But really? It was hella fun. I’m going to see it again. I’m going to buy it when it comes out for home video and watch it regularly. And I’m going to cross my fingers and hope that if 2016 gets a Ghostbusters 2, it’ll be a damn sight better than the original.
And yet, I still can’t say that I love it more than I loved the 1984 movie. I don’t think that’s a judgment on the quality of the 2016 version, but rather an artifact of the original film being so ingrained as part of my nerd psyche. I grew up watching that movie. My older brother was a freaking ghostbuster one Halloween. The original, warts and all, is indelibly in my blood. And with that history in my head, the 2016 film will always feel a little derivative, a little unoriginal even if it does everything better than the first film did and I can watch it without cringing every time Bill Murray and Sigourney Weaver are on screen together.
What I do wonder is how it will feel to those for whom Ghostbusters (2016) is their first love, and they go back to watch the 1984 film. I wouldn’t be surprised if this new one, with its hilarious women and doofy male receptionist accidentally poking himself in the eyes, will be their favorite, and rightfully so.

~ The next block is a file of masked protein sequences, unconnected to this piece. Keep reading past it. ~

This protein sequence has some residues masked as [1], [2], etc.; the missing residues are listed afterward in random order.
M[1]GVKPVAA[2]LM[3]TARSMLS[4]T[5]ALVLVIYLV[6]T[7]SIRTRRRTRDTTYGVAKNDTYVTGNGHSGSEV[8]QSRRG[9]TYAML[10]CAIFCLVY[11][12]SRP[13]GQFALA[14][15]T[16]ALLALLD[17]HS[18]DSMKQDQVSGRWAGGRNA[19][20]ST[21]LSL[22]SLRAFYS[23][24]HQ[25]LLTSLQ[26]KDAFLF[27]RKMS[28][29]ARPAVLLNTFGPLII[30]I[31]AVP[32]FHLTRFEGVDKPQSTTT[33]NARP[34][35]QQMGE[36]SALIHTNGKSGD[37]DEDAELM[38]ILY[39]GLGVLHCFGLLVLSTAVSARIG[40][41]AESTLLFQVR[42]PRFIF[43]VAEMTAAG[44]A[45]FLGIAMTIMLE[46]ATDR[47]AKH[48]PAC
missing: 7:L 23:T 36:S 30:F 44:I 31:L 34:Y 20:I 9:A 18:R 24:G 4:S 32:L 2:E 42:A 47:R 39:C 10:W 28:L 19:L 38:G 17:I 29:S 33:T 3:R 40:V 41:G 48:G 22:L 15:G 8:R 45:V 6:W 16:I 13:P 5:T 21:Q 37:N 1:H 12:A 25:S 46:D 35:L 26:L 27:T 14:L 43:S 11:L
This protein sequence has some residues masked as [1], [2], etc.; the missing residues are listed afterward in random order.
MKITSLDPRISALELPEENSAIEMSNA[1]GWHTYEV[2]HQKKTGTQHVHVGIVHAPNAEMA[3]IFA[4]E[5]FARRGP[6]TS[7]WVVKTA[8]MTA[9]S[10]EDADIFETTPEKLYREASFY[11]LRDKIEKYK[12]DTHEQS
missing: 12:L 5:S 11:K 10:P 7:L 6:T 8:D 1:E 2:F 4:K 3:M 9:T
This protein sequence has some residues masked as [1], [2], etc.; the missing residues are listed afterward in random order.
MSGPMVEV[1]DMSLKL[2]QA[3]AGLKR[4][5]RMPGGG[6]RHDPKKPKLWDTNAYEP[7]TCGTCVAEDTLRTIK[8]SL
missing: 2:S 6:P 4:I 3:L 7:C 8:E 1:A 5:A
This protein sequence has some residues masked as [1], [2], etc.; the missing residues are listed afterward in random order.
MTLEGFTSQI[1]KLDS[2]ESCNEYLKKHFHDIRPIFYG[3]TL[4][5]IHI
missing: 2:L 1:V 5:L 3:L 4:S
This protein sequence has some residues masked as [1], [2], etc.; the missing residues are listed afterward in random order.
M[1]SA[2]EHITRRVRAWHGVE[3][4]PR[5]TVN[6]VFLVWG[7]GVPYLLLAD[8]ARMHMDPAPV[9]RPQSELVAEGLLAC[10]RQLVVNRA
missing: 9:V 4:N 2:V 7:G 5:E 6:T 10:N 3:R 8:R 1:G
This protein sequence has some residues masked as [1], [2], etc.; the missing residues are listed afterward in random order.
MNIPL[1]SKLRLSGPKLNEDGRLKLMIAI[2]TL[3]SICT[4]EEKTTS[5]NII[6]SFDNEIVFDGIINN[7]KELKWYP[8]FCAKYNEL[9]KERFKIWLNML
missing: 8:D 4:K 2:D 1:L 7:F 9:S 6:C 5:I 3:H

It says a lot that it’s been something like two weeks since I saw Warcraft and I’m only now writing about it. Mostly because… honestly? I don’t have a lot to say.
The thing you need to understand here is that I’ve played all the original Warcraft RTS games, and devoted more hours of my life than I’m willing to actually count to World of Warcraft. So there is a huge part of me that cannot look at this film in an uncritical way because other criticisms aside, it looked like Warcraft. It’s gorgeous. My god, the humans go flying around on gryphons, HOW COOL IS THAT. The orcs look great. AND OH MY GOD THAT WAS DUROTAN FROSTWOLF CLAN REPRESENT and KHADGAR JUST SHEEPED THAT GUY DID YOU SEE THAT OH MY FUCK and–and–and–
This was a big part of my teenage and twenty-something gamer years, splashed out on the screen and looking cool. I knew the story going in. I knew the characters. I just about shit myself over Gul’dan in the first two minutes.